@Ivoz How would that work? PS1 is set in your (e.g.) .bash_profile and VIRTUAL_ENV is only set later.

What @chrishiestand mentions here is a great idea but i just wanted a simple way to colorise the venv name in the bash prompt. I agree that both solutions are not exclusive but i think they should be in separated pull requests against original virtualenv repo. I guess is up to @xen0n to decide what to use, right?

Regarding @xen0n's first comment about color detection I guess we'd have to have in mind how many non-color-capable terminals are out there. Following on @Ivoz comment, if it was up to me I would check for an user env var like VIRTENV_DONT_SET_COLOR_PROMPT to disable color capabilities. By default colorised prompt would be enabled. We can document this to be absolutely clear.

nicopernas added some commits Dec 2, 2013

@nicopernas nicopernas Colored virtualenv name in prompt ($PS1)
  - A more visual way to know if the virtual environment is currently
  activated.
  - The virtual environment name at the beginning of the prompt ($PS1) will
  appear in color.
  - By default the color green is used. This can be changed using
  'export VIRTUAL_ENV_PS1_COLOR=$COLOR_CODE' before sourcing activate script.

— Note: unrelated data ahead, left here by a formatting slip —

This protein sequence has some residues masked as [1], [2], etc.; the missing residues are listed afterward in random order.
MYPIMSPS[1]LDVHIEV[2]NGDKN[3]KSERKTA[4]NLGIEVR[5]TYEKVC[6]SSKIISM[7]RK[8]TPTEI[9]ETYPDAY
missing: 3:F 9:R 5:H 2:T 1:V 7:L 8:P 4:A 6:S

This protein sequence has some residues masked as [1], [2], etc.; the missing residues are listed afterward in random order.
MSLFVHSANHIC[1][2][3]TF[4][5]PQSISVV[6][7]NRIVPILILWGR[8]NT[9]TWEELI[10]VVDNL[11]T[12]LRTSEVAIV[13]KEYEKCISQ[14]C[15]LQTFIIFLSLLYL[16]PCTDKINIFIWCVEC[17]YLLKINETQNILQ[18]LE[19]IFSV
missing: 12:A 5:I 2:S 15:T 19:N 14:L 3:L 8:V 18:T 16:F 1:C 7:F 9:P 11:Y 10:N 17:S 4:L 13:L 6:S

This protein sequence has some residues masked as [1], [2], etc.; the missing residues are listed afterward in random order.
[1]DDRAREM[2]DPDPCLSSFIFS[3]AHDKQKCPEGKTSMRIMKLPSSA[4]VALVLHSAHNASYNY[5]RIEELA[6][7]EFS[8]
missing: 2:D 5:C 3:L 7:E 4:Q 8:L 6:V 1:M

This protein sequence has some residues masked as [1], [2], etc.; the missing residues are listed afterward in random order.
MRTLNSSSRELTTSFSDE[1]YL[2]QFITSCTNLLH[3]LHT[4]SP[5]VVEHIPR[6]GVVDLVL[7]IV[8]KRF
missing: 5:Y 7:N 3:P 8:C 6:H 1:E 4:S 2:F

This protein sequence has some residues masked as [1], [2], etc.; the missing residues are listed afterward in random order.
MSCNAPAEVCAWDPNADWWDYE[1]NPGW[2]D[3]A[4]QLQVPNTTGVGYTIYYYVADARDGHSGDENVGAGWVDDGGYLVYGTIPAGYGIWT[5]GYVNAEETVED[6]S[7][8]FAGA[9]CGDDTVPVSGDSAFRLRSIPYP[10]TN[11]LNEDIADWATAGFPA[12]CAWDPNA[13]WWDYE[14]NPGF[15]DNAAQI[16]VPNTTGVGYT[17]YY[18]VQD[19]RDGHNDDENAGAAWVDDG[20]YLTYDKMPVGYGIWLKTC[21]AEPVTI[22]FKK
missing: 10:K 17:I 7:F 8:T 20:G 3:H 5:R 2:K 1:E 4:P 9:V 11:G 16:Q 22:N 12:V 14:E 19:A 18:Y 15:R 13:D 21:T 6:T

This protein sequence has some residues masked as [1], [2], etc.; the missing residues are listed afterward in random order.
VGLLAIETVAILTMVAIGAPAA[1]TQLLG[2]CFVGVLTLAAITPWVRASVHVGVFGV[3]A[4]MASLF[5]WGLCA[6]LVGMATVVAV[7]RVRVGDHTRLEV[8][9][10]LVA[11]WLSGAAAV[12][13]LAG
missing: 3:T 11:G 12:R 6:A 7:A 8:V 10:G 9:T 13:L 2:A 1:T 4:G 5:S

- For bash only.
5d86d6d
@nicopernas nicopernas Add way to disable color prompt at venv creation time
When the virtual environment is created - by default - will create a color
prompt. Add way to disable color prompt by setting VIRTUAL_ENV_DISABLE_COLOR
environment variable before creating the venv.

Usage:

# create no-color prompt
$ export VIRTUAL_ENV_DISABLE_COLOR=1
$ virtualenv venv

Signed-off-by: Nicolás Pernas Maradei <nicopernas@gmail.com>
2d344cc
@nicopernas nicopernas Document color prompt feature
Signed-off-by: Nicolás Pernas Maradei <nicopernas@gmail.com>
08d3342

Hello!

As part of an effort to ease the contribution process and adopt a more standard workflow pip has switched to doing development on the master branch. However, this Pull Request was made against the develop branch so it will need to be resubmitted against master. Unfortunately, this pull request does not cleanly merge against the current master branch.

If you do nothing, this Pull Request will be automatically closed by @BrownTruck since it cannot be merged.

If this pull request is still valid, please rebase it against master (or merge master into it) and resubmit it against the master branch, closing and referencing the original Pull Request.

If you choose to rebase/merge and resubmit this Pull Request, here is an example message that you can copy and paste:

A more visual way to know if the virtual environment is currently activated.
The virtual environment name at the beginning of the prompt ($PS1) will appear in color.
By default the color green is used. This can be changed using 
'export VIRTUAL_ENV_PS1_COLOR=$COLOR_CODE' before sourcing activate script.
For bash only.

---

*This was migrated from pypa/virtualenv#509 to reparent it to the ``master`` branch. Please see original pull request for any previous discussion.*

This Pull Request was closed because it cannot be automatically reparented to the master branch and it appears to have bit rotted.

Please feel free to re-open it or re-submit it if it is still valid and you have rebased it onto master or merged master into it.

BrownTruck closed this May 26, 2016